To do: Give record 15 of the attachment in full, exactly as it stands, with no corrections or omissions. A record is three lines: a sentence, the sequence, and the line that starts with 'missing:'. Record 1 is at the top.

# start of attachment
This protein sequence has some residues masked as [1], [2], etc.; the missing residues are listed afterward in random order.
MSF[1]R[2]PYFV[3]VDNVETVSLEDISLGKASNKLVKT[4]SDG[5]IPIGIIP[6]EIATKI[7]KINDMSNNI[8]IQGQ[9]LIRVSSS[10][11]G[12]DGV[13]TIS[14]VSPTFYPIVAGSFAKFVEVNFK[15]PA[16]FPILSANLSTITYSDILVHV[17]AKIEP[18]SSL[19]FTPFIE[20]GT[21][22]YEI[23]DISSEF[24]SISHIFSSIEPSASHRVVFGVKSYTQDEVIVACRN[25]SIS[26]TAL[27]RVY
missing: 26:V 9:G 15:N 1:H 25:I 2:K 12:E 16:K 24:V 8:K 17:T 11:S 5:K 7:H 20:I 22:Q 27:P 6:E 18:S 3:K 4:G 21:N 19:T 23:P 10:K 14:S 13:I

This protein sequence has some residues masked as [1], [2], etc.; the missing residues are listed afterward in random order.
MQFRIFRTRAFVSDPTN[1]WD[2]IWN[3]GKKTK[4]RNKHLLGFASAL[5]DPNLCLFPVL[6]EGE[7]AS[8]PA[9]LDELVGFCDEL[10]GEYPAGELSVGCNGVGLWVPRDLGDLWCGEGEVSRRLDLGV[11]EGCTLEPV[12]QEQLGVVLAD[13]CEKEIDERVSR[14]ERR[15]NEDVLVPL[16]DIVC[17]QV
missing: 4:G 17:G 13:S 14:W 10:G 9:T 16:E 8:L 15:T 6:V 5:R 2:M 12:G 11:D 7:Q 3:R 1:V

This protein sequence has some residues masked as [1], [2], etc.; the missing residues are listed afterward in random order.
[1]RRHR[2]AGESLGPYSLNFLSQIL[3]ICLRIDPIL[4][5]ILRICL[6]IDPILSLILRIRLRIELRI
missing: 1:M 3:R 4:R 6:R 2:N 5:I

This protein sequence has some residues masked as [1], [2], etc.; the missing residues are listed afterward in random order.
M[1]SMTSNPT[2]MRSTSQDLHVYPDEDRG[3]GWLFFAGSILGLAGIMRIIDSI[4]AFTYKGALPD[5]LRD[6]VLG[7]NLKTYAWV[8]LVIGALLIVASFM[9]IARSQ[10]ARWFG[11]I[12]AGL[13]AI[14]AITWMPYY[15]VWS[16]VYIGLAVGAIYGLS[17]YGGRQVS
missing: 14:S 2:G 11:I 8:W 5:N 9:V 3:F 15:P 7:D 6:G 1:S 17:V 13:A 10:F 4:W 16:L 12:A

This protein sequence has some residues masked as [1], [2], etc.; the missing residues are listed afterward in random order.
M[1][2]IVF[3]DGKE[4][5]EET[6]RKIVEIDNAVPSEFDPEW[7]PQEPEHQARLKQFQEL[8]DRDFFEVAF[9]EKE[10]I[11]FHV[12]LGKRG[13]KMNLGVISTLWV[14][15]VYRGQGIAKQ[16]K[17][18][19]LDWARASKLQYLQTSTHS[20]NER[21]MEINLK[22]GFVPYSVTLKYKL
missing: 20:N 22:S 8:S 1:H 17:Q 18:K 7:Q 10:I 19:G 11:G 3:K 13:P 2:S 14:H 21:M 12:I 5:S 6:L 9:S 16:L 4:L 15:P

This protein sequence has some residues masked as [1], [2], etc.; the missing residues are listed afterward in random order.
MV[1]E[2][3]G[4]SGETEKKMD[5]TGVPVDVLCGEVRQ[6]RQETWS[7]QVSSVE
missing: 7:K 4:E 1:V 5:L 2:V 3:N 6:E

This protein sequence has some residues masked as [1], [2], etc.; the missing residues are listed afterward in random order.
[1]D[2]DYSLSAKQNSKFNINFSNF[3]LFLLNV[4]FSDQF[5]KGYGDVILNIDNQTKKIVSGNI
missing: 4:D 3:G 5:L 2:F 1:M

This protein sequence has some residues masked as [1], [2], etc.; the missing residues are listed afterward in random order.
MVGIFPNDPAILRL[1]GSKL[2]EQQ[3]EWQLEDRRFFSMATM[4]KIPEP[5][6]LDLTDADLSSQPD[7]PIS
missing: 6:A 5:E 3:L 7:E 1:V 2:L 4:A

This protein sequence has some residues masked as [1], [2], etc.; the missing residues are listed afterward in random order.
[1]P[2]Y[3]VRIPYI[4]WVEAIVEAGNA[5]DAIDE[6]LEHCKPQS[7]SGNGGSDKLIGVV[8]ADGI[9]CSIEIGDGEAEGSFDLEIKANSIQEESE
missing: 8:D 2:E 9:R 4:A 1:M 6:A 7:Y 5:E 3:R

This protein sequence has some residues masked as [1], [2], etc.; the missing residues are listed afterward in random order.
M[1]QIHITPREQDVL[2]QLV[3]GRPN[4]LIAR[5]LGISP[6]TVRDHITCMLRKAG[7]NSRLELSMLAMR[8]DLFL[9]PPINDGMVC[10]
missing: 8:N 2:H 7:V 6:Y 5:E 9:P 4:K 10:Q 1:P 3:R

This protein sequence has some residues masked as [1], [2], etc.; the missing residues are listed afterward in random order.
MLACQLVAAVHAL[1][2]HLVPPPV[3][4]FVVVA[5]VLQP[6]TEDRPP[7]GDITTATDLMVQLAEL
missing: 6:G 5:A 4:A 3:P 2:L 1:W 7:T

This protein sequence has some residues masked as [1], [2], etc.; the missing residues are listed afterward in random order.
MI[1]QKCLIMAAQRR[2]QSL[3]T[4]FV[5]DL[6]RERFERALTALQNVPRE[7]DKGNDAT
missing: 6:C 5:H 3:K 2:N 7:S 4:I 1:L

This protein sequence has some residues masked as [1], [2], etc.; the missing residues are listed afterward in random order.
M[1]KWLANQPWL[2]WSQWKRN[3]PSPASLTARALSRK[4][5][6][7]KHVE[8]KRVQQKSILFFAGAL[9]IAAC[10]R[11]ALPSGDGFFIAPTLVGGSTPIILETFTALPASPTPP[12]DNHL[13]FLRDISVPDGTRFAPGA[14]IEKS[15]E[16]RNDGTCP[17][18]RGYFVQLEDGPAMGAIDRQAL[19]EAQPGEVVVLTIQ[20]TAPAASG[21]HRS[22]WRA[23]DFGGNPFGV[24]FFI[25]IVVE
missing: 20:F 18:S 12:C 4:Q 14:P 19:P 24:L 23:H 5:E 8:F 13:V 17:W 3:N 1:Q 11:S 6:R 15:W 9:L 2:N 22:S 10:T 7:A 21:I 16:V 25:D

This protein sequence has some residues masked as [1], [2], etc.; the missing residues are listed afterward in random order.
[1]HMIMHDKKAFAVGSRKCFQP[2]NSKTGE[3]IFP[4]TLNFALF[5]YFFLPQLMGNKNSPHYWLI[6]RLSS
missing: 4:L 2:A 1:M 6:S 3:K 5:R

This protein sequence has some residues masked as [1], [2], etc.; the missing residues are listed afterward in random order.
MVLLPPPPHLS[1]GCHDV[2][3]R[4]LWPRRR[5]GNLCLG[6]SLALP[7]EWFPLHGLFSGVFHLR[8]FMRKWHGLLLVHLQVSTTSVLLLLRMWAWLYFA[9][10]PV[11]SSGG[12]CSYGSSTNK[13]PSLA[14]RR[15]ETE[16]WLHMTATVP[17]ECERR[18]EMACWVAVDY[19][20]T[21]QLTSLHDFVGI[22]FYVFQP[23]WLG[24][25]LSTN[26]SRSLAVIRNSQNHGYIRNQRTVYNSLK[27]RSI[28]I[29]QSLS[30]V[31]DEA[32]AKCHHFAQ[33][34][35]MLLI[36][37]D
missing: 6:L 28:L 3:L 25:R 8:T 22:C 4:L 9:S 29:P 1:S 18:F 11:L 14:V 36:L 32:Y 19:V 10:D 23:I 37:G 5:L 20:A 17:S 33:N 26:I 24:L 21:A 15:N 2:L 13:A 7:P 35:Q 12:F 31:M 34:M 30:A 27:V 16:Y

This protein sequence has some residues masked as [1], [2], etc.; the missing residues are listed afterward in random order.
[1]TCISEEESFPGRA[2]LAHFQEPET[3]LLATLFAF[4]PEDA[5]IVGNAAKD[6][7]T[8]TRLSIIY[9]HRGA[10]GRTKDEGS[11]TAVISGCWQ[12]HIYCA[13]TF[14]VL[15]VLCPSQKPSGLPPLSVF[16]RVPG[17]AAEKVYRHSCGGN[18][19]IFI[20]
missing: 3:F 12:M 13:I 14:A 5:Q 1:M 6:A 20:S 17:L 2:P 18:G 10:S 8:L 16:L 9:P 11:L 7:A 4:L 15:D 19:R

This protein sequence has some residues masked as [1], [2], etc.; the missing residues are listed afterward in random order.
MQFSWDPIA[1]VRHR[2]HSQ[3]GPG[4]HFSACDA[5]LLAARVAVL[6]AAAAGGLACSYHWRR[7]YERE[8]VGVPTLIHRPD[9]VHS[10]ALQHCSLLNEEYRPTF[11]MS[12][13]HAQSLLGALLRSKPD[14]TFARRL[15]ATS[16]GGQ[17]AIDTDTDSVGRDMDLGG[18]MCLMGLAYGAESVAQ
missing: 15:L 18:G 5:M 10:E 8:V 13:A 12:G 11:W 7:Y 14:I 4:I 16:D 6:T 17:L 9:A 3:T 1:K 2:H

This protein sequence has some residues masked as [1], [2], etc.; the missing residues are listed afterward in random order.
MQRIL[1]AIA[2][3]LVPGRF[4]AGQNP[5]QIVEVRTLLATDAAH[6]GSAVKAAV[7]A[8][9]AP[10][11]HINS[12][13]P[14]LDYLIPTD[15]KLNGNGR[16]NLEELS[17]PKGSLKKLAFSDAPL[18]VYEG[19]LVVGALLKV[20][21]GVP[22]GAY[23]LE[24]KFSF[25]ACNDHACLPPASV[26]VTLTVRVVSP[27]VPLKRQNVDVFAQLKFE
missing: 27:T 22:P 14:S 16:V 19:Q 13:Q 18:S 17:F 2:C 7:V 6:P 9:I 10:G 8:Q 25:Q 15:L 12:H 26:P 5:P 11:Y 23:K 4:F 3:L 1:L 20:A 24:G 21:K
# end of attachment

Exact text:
This protein sequence has some residues masked as [1], [2], etc.; the missing residues are listed afterward in random order.
MVLLPPPPHLS[1]GCHDV[2][3]R[4]LWPRRR[5]GNLCLG[6]SLALP[7]EWFPLHGLFSGVFHLR[8]FMRKWHGLLLVHLQVSTTSVLLLLRMWAWLYFA[9][10]PV[11]SSGG[12]CSYGSSTNK[13]PSLA[14]RR[15]ETE[16]WLHMTATVP[17]ECERR[18]EMACWVAVDY[19][20]T[21]QLTSLHDFVGI[22]FYVFQP[23]WLG[24][25]LSTN[26]SRSLAVIRNSQNHGYIRNQRTVYNSLK[27]RSI[28]I[29]QSLS[30]V[31]DEA[32]AKCHHFAQ[33][34][35]MLLI[36][37]D
missing: 6:L 28:L 3:L 25:R 8:T 22:C 4:L 9:S 29:P 1:S 18:F 11:L 14:V 36:L 32:Y 19:V 10:D 23:I 37:G 5:L 20:A 17:S 33:N 26:I 24:L 21:A 15:N 2:L 13:A 7:P 35:Q 12:F 31:M 34:M 30:A 27:V 16:Y